EatingWell Media wins three James Beard awards

first_imgAbout EatingWell: EatingWell Media Group (EWMG) is a fast-growing, independently owned media company and a leading source of science-based nutrition advice, delicious, easy and healthy recipes and useful shopping information. The company has rapidly diversified from producing its flagship bimonthly EatingWell Magazine (which now reaches more than 1.8 million readers) to multiple formats, including a content-rich website (www.eatingwell.com(link is external)) that reaches 2 million unique visitors a month, consumer cookbooks and health books, content and brand licensing, digital and custom publishing. EatingWell,EatingWell Media Group, publisher of EatingWell Magazine, EatingWell books and EatingWell.com, won an unprecedented three James Beard Awards on Friday, May 6, in New York City.It was the only magazine publisher to win three awards, dubbed the ‘Oscars’ in food journalism, from the James Beard Foundation. EatingWell, based in Charlotte, Vermont, earned two journalism awards and one book award. Three books from Ten Speed Press won and New York Magazine won two awards, one for an article and one for its Grub Street blog.The Simple Art of EatingWell (Countryman Press) by Jessie Price and the Editors of EatingWell took the Cookbook with Healthy Focus award. The 520-page compendium of tips, techniques and recipes for healthy eating was up against finalists The Very Best Recipes for Health from The New York Times’s Martha Rose Shulman and Clean Start: Inspiring You to Eat Clean and Live Well by Terry Walters.In addition to EatingWell’s award, Vermonter Barry Estabrook won a medal for an individual food blog for politicsoftheplate.com.The journalism awards were open to entries from all media. For the second year in a row, EatingWell Magazine won the category Health and Nutrition. The 2011 award went to Rachael Moeller Gorman for her article ‘Captain of the Happier Meal’ (June 2010), a profile of scientist Joe Hibbeln and his research linking omega-3s with depression. The two other finalists were Peter Jaret’s Runner’s World story ‘Pasta Perfect’ and Joe Fassler’s multipart TheAtlantic.com coverage of the egg contamination scare.‘Sea Change’ (April 2010), marine biologist Carl Safina’s eye-opening article about the benefits of eating smaller fish, won in the Environment, Food Politics, and Policy category. Runners-up included Barry Estabrook’s Gastronomica article ‘A Tale of Two Dairies’ and Monica Eng’s Chicago Tribune piece ‘CPS Won’t Let Kids Eat Their Vegetables.’‘Each of these wins represents one of the core values we stand for: good food, good health and sustainability,’ said Editorial Director Lisa Gosselin. ‘We’re especially proud that our small team of editors from an independent Vermont-based media group is being recognized for producing the top food and health content in the country.’last_img read more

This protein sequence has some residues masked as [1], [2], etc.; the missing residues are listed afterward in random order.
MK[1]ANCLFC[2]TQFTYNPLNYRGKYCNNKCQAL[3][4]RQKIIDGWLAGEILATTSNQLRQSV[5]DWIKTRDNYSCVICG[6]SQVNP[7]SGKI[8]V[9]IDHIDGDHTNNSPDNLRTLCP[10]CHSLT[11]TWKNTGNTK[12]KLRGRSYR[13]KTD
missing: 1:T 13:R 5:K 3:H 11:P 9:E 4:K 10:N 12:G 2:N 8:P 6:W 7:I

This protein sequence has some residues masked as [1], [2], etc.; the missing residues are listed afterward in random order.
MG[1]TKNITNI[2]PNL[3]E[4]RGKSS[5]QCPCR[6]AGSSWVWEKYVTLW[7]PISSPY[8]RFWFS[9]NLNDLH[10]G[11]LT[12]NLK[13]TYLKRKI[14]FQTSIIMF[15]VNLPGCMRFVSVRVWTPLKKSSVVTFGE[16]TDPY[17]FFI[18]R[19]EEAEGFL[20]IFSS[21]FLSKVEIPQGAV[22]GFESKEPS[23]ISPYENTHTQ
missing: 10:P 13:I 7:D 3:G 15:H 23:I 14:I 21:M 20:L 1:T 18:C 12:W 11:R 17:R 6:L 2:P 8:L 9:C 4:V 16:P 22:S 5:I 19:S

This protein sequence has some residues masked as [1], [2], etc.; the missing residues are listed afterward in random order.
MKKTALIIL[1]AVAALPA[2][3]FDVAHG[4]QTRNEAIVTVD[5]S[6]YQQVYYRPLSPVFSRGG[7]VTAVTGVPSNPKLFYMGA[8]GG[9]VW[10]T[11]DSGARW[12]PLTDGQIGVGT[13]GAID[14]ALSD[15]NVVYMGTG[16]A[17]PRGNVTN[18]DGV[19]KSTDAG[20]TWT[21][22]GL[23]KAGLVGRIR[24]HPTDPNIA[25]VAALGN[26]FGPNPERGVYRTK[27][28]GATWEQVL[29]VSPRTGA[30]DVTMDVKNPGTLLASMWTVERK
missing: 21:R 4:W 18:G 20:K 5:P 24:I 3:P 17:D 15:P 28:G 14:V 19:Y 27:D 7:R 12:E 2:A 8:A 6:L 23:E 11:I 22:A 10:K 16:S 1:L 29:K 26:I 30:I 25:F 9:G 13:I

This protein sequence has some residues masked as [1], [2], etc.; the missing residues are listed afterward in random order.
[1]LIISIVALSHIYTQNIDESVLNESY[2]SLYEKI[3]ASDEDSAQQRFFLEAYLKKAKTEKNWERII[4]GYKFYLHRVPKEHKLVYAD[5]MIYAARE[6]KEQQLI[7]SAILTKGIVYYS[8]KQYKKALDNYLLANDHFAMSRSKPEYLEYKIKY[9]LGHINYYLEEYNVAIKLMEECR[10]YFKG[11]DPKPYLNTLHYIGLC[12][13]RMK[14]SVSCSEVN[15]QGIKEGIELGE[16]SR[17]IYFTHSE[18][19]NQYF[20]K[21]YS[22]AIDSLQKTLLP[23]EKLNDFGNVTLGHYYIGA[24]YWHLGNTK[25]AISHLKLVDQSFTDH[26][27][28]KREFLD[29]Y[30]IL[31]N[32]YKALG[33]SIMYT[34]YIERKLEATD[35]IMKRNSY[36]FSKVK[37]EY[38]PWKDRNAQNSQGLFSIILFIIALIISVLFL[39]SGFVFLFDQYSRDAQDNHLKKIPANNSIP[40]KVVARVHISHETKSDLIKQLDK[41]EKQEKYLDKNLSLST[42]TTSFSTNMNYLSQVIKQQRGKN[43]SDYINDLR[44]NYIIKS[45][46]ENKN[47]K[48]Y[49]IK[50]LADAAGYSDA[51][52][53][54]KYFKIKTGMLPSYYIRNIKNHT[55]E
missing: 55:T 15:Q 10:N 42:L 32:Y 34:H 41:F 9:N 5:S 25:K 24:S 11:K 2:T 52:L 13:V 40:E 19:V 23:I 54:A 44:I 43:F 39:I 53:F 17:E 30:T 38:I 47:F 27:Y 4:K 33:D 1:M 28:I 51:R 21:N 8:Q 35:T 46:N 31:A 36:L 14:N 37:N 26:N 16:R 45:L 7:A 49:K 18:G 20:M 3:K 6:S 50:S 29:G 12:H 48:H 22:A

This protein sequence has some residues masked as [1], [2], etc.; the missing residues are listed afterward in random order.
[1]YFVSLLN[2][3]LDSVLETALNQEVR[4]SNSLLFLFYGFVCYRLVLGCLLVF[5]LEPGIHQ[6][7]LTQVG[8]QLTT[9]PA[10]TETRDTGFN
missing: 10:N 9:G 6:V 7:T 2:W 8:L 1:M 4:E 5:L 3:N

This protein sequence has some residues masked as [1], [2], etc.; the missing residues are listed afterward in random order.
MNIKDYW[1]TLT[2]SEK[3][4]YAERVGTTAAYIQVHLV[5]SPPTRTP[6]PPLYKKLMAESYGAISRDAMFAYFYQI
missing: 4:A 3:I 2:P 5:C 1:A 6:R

Indianapolis Unhealthiest City in US

first_imgINDIANAPOLIS, Ind. — Indianapolis is officially the unhealthiest city in the United States, according to one study.High obesity and smoking rates, along with record-setting inactivity, earned Indianapolis the top spot of the unhealthiest places to live in America.A study done by the American College of Sports Medicine looked at a number of factors for the top 50 most populated cities in the country, taking a snapshot of a city’s overall health.The study took into consideration personal metrics, like whether or not you smoke and how active you are, as well as community metrics, like how walkable a city is and the number of parks and trails it has.This is the second year in a row Indy has come in last place.last_img